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Video

Spring is back…and so I’m on the trail (my photo collection)


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NEWS: HALF OF AMERICANS SUBSCRIBE TO MEDICAL CONSPIRACY THEORIES


Half of Americans Subscribe to Medical Conspiracy Theories

Do you believe that government regulators conspire with the pharmaceutical industry to block access to natural medical cures or that the government knows that cell phones cause cancer but is not taking action because of corporate pressure? It turns out that Americans widely subscribe to these and many other medical conspiracy theories. Nearly half of the respondents in a recent US survey agreed with at least one of six common medical conspiracy theories. In addition to the two conspiracy theories noted in the above question, the survey asked about conspiracies involving genetically modified foods, vaccines, water fluoridation, and HIV. More… Discuss

 

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Let’s learn from Voni: http://foodbabe.com/subway/ Azodicarbonamide: banned in the rest of the world…striving in our food…Question: WHY?


[youtube.com/watch?v=lHjm8lbgc3I]
Visit:  http://foodbabe.com/subway/
From Wikipedia, the free encyclopedia
Azodicarbonamide
Identifiers
CAS number 123-77-3 Yes
PubChem 31269
ChemSpider 4575589 Yes
UNII 56Z28B9C8O Yes
EC-number 204-650-8
ChEMBL CHEMBL28517 Yes
Jmol-3D images Image 1
Properties
Molecular formula C2H4N4O2
Molar mass 116.08 g mol−1
Appearance Yellow to orange/red crystalline powder
Hazards
MSDS External MSDS
EU classification Harmful (XN)
R-phrases R42 R44
S-phrases S22 S24 S37
NFPA 704
NFPA 704.svg
1
2
2
 
 Yes (verify) (what is: Yes/?)
Except where noted otherwise, data are given for materials in their standard state (at 25 °C (77 °F), 100 kPa)
Infobox references

Azodicarbonamide, or azobisformamide, is a chemical compound with the molecular formula C2H4O2N4.[1] It is a yellow to orange red, odorless, crystalline powder. As a food additive, it is known by the E number E927.

Use as a food additive

Azodicarbonamide is used as a food additive, a flour bleaching agent and improving agent. It reacts with moist flour as an oxidizing agent.[2] The main reaction product is biurea,[3] a derivative of urea, which is stable during baking. Secondary reaction products include semicarbazide[4] and ethyl carbamate.[5] The United States permits the use of azodicarbonamide at levels up to 45 ppm.[6] In Australia[citation needed] the use of azodicarbonamide as a food additive is banned. In Singapore, use is punishable by up to 15 years in prison and a fine of $450,000[citation needed].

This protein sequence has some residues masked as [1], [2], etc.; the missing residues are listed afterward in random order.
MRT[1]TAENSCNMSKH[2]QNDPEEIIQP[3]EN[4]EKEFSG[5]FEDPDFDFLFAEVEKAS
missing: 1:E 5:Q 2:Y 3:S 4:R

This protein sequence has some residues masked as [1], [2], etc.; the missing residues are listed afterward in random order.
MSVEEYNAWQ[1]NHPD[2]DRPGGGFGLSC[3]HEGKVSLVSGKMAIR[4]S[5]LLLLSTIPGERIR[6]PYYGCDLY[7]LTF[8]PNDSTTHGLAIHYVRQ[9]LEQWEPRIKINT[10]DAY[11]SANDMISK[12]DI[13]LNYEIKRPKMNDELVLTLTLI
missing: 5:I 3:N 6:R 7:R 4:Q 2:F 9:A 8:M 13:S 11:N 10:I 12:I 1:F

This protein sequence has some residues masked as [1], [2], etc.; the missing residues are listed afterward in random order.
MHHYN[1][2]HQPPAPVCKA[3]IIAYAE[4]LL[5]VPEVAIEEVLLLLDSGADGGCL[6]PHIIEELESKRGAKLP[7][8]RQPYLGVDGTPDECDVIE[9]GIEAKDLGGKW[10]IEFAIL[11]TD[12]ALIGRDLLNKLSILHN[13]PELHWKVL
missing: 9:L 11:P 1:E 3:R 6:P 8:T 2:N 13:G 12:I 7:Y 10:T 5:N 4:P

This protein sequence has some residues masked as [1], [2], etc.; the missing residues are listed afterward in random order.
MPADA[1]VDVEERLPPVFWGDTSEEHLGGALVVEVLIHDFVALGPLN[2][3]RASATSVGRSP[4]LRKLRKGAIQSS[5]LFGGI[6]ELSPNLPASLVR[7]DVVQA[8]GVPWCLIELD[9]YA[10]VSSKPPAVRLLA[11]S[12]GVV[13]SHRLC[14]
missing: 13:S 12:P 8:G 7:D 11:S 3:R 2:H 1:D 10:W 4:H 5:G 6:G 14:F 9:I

Other uses

The principal use of azodicarbonamide is in the production of foamed plastics as an additive. The thermal decomposition of azodicarbonamide results in the evolution of nitrogen, carbon monoxide, carbon dioxide, and ammonia gases, which are trapped in the polymer as bubbles to form a foamed article.

Azodicarbonamide as used in plastics, synthetic leather and other uses can be pure or modified. This is important because modification affects the reaction temperatures. Pure azodicarbonamide generally reacts around 200 °C, but there are some products that the reaction temperature must be lower, depending on the application. In the plastic, leather and other industries, modified azodicarbonamide (average decomposition temperature 170 °C) contains additives that accelerate the reaction or react at lower temperatures.

Azodicarbonamide as a blowing agent in plastics has been banned in Europe since August 2005 for the manufacture of plastic articles that are intended to come into direct contact with food.[7]

Safety

In the United States, azodicarbonamide has generally recognized as safe (GRAS) status and is allowed to be added to flour at levels up to 45 ppm.[8]

In the UK, the Health and Safety Executive has identified azodicarbonamide as a respiratory sensitizer (a possible cause of asthma) and determined that products should be labeled with “May cause sensitisation by inhalation.”[9] TheWorld Health Organization has linked azodicarbonamide to “respiratory issues, allergies and asthma.” Britain, Europe, and Australia now ban its use in food.[10]